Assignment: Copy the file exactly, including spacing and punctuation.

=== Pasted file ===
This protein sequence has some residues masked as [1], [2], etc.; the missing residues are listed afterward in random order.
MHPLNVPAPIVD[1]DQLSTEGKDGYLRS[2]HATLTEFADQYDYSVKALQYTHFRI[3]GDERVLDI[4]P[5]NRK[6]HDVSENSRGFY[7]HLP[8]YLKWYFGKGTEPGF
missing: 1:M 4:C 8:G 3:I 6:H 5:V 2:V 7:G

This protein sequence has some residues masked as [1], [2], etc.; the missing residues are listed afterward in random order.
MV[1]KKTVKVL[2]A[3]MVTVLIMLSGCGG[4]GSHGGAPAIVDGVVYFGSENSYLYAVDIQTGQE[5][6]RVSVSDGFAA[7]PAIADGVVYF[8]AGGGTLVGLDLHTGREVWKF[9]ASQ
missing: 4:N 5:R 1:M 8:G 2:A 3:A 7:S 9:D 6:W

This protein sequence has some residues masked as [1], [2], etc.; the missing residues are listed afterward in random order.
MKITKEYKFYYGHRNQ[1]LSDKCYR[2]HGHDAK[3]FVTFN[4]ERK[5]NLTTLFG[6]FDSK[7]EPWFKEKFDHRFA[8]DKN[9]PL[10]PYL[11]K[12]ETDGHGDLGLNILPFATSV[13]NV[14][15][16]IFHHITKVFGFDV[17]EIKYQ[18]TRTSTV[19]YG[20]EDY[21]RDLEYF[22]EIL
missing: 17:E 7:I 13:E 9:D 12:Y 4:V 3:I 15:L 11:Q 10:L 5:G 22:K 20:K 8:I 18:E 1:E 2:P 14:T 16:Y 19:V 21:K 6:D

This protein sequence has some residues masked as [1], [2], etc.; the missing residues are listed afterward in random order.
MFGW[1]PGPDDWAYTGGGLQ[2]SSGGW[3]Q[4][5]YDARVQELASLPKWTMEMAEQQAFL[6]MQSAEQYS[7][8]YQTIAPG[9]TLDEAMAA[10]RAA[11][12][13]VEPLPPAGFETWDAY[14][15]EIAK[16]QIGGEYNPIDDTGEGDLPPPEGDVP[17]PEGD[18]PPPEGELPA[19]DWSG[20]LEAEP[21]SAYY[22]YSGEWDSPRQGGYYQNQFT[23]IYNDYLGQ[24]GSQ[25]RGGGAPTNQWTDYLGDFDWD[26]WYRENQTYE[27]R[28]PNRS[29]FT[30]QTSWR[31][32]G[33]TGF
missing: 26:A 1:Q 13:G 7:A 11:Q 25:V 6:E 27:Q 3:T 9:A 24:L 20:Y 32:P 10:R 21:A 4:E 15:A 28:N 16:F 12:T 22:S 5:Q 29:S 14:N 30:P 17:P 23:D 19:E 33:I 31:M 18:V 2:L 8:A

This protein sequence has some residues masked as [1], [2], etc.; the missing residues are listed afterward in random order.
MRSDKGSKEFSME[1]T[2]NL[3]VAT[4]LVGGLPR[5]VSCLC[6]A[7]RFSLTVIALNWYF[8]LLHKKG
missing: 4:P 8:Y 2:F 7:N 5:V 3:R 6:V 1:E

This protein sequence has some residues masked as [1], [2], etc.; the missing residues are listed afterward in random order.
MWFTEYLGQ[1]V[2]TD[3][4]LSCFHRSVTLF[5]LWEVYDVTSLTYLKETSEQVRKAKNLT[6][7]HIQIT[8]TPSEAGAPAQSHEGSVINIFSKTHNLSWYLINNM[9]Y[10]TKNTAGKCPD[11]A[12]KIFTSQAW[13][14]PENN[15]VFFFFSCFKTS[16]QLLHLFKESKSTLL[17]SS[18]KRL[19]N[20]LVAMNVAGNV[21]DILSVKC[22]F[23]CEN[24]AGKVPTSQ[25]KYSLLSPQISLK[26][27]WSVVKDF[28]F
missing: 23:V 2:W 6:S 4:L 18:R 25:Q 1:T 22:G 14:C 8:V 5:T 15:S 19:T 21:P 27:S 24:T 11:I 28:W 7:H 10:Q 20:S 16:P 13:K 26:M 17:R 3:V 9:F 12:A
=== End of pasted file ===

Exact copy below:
This protein sequence has some residues masked as [1], [2], etc.; the missing residues are listed afterward in random order.
MHPLNVPAPIVD[1]DQLSTEGKDGYLRS[2]HATLTEFADQYDYSVKALQYTHFRI[3]GDERVLDI[4]P[5]NRK[6]HDVSENSRGFY[7]HLP[8]YLKWYFGKGTEPGF
missing: 1:M 4:C 8:G 3:I 6:H 5:V 2:V 7:G

This protein sequence has some residues masked as [1], [2], etc.; the missing residues are listed afterward in random order.
MV[1]KKTVKVL[2]A[3]MVTVLIMLSGCGG[4]GSHGGAPAIVDGVVYFGSENSYLYAVDIQTGQE[5][6]RVSVSDGFAA[7]PAIADGVVYF[8]AGGGTLVGLDLHTGREVWKF[9]ASQ
missing: 4:N 5:R 1:M 8:G 2:A 3:A 7:S 9:D 6:W

This protein sequence has some residues masked as [1], [2], etc.; the missing residues are listed afterward in random order.
MKITKEYKFYYGHRNQ[1]LSDKCYR[2]HGHDAK[3]FVTFN[4]ERK[5]NLTTLFG[6]FDSK[7]EPWFKEKFDHRFA[8]DKN[9]PL[10]PYL[11]K[12]ETDGHGDLGLNILPFATSV[13]NV[14][15][16]IFHHITKVFGFDV[17]EIKYQ[18]TRTSTV[19]YG[20]EDY[21]RDLEYF[22]EIL
missing: 17:E 7:I 13:E 9:D 12:Y 4:V 3:I 15:L 11:Q 10:L 5:G 22:K 20:K 8:I 18:E 1:E 2:P 14:T 16:Y 19:V 21:K 6:D

This protein sequence has some residues masked as [1], [2], etc.; the missing residues are listed afterward in random order.
MFGW[1]PGPDDWAYTGGGLQ[2]SSGGW[3]Q[4][5]YDARVQELASLPKWTMEMAEQQAFL[6]MQSAEQYS[7][8]YQTIAPG[9]TLDEAMAA[10]RAA[11][12][13]VEPLPPAGFETWDAY[14][15]EIAK[16]QIGGEYNPIDDTGEGDLPPPEGDVP[17]PEGD[18]PPPEGELPA[19]DWSG[20]LEAEP[21]SAYY[22]YSGEWDSPRQGGYYQNQFT[23]IYNDYLGQ[24]GSQ[25]RGGGAPTNQWTDYLGDFDWD[26]WYRENQTYE[27]R[28]PNRS[29]FT[30]QTSWR[31][32]G[33]TGF
missing: 26:A 1:Q 13:G 7:A 11:Q 25:V 6:E 27:Q 3:T 9:A 24:L 20:Y 32:P 10:R 21:A 4:E 15:A 28:N 16:F 12:T 22:S 5:Q 29:S 14:N 30:P 17:P 23:D 19:E 33:I 31:M 18:V 2:L 8:A

This protein sequence has some residues masked as [1], [2], etc.; the missing residues are listed afterward in random order.
MRSDKGSKEFSME[1]T[2]NL[3]VAT[4]LVGGLPR[5]VSCLC[6]A[7]RFSLTVIALNWYF[8]LLHKKG
missing: 4:P 8:Y 2:F 7:N 5:V 3:R 6:V 1:E

This protein sequence has some residues masked as [1], [2], etc.; the missing residues are listed afterward in random order.
MWFTEYLGQ[1]V[2]TD[3][4]LSCFHRSVTLF[5]LWEVYDVTSLTYLKETSEQVRKAKNLT[6][7]HIQIT[8]TPSEAGAPAQSHEGSVINIFSKTHNLSWYLINNM[9]Y[10]TKNTAGKCPD[11]A[12]KIFTSQAW[13][14]PENN[15]VFFFFSCFKTS[16]QLLHLFKESKSTLL[17]SS[18]KRL[19]N[20]LVAMNVAGNV[21]DILSVKC[22]F[23]CEN[24]AGKVPTSQ[25]KYSLLSPQISLK[26][27]WSVVKDF[28]F
missing: 23:V 2:W 6:S 4:L 18:R 25:Q 1:T 22:G 14:C 8:V 5:T 15:S 19:T 21:P 27:S 24:T 11:I 28:W 7:H 10:Q 20:S 16:P 13:K 26:M 17:R 3:V 9:F 12:A